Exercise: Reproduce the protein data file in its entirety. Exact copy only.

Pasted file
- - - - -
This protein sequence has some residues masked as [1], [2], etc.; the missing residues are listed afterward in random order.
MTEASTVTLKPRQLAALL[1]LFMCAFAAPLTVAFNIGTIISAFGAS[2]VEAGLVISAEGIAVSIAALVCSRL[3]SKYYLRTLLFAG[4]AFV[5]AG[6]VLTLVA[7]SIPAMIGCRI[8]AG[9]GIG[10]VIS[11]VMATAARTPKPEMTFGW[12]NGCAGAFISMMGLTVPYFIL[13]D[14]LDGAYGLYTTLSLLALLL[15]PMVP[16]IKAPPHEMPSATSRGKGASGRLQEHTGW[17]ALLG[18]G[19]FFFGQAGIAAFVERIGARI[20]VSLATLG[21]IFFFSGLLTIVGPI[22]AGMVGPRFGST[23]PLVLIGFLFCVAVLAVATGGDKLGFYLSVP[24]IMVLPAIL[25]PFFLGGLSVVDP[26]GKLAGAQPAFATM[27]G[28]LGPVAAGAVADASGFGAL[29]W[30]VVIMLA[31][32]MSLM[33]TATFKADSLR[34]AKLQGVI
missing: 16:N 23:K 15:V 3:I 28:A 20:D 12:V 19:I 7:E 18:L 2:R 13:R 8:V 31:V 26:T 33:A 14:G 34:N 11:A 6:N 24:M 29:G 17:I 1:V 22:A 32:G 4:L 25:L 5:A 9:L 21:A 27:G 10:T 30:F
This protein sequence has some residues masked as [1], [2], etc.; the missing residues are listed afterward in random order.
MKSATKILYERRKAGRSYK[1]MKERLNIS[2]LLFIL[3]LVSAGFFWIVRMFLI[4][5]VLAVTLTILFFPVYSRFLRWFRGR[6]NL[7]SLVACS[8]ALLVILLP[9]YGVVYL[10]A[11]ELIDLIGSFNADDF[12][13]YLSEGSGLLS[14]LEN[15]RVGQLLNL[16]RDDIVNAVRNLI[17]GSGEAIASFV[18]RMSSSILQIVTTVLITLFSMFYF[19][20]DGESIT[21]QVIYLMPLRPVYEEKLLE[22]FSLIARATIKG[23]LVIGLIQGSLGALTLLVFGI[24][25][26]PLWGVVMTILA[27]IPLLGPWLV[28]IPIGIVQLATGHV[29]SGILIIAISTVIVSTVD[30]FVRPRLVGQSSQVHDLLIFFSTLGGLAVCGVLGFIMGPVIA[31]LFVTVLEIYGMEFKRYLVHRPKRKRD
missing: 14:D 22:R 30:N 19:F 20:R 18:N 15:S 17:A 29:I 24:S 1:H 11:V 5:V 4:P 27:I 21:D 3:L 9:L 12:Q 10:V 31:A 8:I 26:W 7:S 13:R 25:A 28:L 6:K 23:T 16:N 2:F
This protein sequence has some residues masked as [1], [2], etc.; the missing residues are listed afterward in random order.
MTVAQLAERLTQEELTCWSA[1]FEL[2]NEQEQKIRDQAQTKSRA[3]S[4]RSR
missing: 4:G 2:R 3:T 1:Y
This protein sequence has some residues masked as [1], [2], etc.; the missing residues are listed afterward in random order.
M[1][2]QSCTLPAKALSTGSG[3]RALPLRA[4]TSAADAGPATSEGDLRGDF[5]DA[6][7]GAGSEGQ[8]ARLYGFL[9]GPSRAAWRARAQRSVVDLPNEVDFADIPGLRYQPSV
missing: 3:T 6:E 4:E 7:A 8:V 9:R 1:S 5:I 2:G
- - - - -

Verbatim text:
This protein sequence has some residues masked as [1], [2], etc.; the missing residues are listed afterward in random order.
MTEASTVTLKPRQLAALL[1]LFMCAFAAPLTVAFNIGTIISAFGAS[2]VEAGLVISAEGIAVSIAALVCSRL[3]SKYYLRTLLFAG[4]AFV[5]AG[6]VLTLVA[7]SIPAMIGCRI[8]AG[9]GIG[10]VIS[11]VMATAARTPKPEMTFGW[12]NGCAGAFISMMGLTVPYFIL[13]D[14]LDGAYGLYTTLSLLALLL[15]PMVP[16]IKAPPHEMPSATSRGKGASGRLQEHTGW[17]ALLG[18]G[19]FFFGQAGIAAFVERIGARI[20]VSLATLG[21]IFFFSGLLTIVGPI[22]AGMVGPRFGST[23]PLVLIGFLFCVAVLAVATGGDKLGFYLSVP[24]IMVLPAIL[25]PFFLGGLSVVDP[26]GKLAGAQPAFATM[27]G[28]LGPVAAGAVADASGFGAL[29]W[30]VVIMLA[31][32]MSLM[33]TATFKADSLR[34]AKLQGVI
missing: 16:N 23:K 15:V 3:I 28:A 20:D 12:V 19:I 7:E 18:L 2:R 13:R 8:V 31:V 26:T 33:A 14:G 34:N 11:A 6:N 24:M 29:G 17:I 1:V 22:A 32:G 4:L 25:L 5:A 9:L 21:A 27:G 10:T 30:F
This protein sequence has some residues masked as [1], [2], etc.; the missing residues are listed afterward in random order.
MKSATKILYERRKAGRSYK[1]MKERLNIS[2]LLFIL[3]LVSAGFFWIVRMFLI[4][5]VLAVTLTILFFPVYSRFLRWFRGR[6]NL[7]SLVACS[8]ALLVILLP[9]YGVVYL[10]A[11]ELIDLIGSFNADDF[12][13]YLSEGSGLLS[14]LEN[15]RVGQLLNL[16]RDDIVNAVRNLI[17]GSGEAIASFV[18]RMSSSILQIVTTVLITLFSMFYF[19][20]DGESIT[21]QVIYLMPLRPVYEEKLLE[22]FSLIARATIKG[23]LVIGLIQGSLGALTLLVFGI[24][25][26]PLWGVVMTILA[27]IPLLGPWLV[28]IPIGIVQLATGHV[29]SGILIIAISTVIVSTVD[30]FVRPRLVGQSSQVHDLLIFFSTLGGLAVCGVLGFIMGPVIA[31]LFVTVLEIYGMEFKRYLVHRPKRKRD
missing: 14:D 22:R 30:N 19:F 20:R 18:N 15:S 17:A 29:I 24:S 1:H 11:V 5:V 4:P 27:I 21:D 3:L 9:L 12:Q 10:V 31:A 8:I 26:W 7:S 13:R 25:A 28:L 6:K 23:T 16:N 2:F
This protein sequence has some residues masked as [1], [2], etc.; the missing residues are listed afterward in random order.
MTVAQLAERLTQEELTCWSA[1]FEL[2]NEQEQKIRDQAQTKSRA[3]S[4]RSR
missing: 4:G 2:R 3:T 1:Y
This protein sequence has some residues masked as [1], [2], etc.; the missing residues are listed afterward in random order.
M[1][2]QSCTLPAKALSTGSG[3]RALPLRA[4]TSAADAGPATSEGDLRGDF[5]DA[6][7]GAGSEGQ[8]ARLYGFL[9]GPSRAAWRARAQRSVVDLPNEVDFADIPGLRYQPSV
missing: 3:T 6:E 4:E 7:A 8:V 9:R 1:S 5:I 2:G